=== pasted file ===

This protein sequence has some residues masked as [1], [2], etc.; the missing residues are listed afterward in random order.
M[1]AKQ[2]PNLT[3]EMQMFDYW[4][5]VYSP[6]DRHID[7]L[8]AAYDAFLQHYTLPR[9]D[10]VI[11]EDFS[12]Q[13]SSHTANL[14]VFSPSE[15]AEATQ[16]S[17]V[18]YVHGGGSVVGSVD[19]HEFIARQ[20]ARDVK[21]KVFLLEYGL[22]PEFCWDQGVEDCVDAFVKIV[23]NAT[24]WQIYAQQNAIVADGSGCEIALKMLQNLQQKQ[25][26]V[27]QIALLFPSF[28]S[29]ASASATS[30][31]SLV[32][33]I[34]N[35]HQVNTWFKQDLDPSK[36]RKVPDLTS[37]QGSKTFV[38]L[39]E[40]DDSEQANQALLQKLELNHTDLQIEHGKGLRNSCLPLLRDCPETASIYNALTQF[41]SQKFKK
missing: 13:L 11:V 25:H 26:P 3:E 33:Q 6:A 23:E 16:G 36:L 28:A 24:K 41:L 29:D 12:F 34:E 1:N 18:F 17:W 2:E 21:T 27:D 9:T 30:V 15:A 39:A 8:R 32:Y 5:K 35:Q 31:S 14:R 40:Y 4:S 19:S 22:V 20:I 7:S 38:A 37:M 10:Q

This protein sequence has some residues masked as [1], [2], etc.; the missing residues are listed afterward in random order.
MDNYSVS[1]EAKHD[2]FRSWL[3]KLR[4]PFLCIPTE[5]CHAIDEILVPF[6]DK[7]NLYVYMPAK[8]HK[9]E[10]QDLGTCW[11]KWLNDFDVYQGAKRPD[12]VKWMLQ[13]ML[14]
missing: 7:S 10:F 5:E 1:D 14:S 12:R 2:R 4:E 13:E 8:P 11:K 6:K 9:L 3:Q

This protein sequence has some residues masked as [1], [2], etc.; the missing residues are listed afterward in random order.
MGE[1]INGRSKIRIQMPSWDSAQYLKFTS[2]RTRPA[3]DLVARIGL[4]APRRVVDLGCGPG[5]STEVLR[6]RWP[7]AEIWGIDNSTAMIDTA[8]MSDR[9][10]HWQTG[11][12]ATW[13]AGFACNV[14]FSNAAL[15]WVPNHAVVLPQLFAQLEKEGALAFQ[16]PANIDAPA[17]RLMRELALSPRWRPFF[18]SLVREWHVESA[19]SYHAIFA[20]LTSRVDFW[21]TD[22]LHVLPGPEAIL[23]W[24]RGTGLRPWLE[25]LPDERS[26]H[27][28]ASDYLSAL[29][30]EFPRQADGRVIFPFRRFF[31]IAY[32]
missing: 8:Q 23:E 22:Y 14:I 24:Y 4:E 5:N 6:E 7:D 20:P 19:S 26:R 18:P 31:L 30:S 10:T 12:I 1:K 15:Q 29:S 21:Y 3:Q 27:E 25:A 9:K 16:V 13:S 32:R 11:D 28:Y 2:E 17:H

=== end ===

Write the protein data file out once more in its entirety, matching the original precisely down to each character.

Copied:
This protein sequence has some residues masked as [1], [2], etc.; the missing residues are listed afterward in random order.
M[1]AKQ[2]PNLT[3]EMQMFDYW[4][5]VYSP[6]DRHID[7]L[8]AAYDAFLQHYTLPR[9]D[10]VI[11]EDFS[12]Q[13]SSHTANL[14]VFSPSE[15]AEATQ[16]S[17]V[18]YVHGGGSVVGSVD[19]HEFIARQ[20]ARDVK[21]KVFLLEYGL[22]PEFCWDQGVEDCVDAFVKIV[23]NAT[24]WQIYAQQNAIVADGSGCEIALKMLQNLQQKQ[25][26]V[27]QIALLFPSF[28]S[29]ASASATS[30][31]SLV[32][33]I[34]N[35]HQVNTWFKQDLDPSK[36]RKVPDLTS[37]QGSKTFV[38]L[39]E[40]DDSEQANQALLQKLELNHTDLQIEHGKGLRNSCLPLLRDCPETASIYNALTQF[41]SQKFKK
missing: 13:L 11:V 25:H 26:P 3:E 33:Q 6:A 23:E 16:G 36:L 28:A 24:K 41:L 29:D 12:F 34:E 1:N 18:F 17:W 2:E 21:T 27:D 9:T 30:V 15:A 39:A 8:R 32:Y 5:K 35:Q 31:S 14:R 40:Y 4:S 19:S 22:V 20:I 7:S 38:A 37:M 10:Q

This protein sequence has some residues masked as [1], [2], etc.; the missing residues are listed afterward in random order.
MDNYSVS[1]EAKHD[2]FRSWL[3]KLR[4]PFLCIPTE[5]CHAIDEILVPF[6]DK[7]NLYVYMPAK[8]HK[9]E[10]QDLGTCW[11]KWLNDFDVYQGAKRPD[12]VKWMLQ[13]ML[14]
missing: 7:S 10:F 5:E 1:D 14:S 12:R 2:R 4:E 13:E 8:P 11:K 6:K 9:L 3:Q

This protein sequence has some residues masked as [1], [2], etc.; the missing residues are listed afterward in random order.
MGE[1]INGRSKIRIQMPSWDSAQYLKFTS[2]RTRPA[3]DLVARIGL[4]APRRVVDLGCGPG[5]STEVLR[6]RWP[7]AEIWGIDNSTAMIDTA[8]MSDR[9][10]HWQTG[11][12]ATW[13]AGFACNV[14]FSNAAL[15]WVPNHAVVLPQLFAQLEKEGALAFQ[16]PANIDAPA[17]RLMRELALSPRWRPFF[18]SLVREWHVESA[19]SYHAIFA[20]LTSRVDFW[21]TD[22]LHVLPGPEAIL[23]W[24]RGTGLRPWLE[25]LPDERS[26]H[27][28]ASDYLSAL[29][30]EFPRQADGRVIFPFRRFF[31]IAY[32]
missing: 8:Q 23:E 22:Y 14:I 24:Y 4:E 5:N 6:E 7:D 20:P 19:S 26:R 18:P 31:L 30:S 10:T 12:I 1:K 15:Q 29:S 21:Y 3:Q 27:E 25:A 9:K 16:V 13:S 32:R 11:D 28:Y 2:E 17:H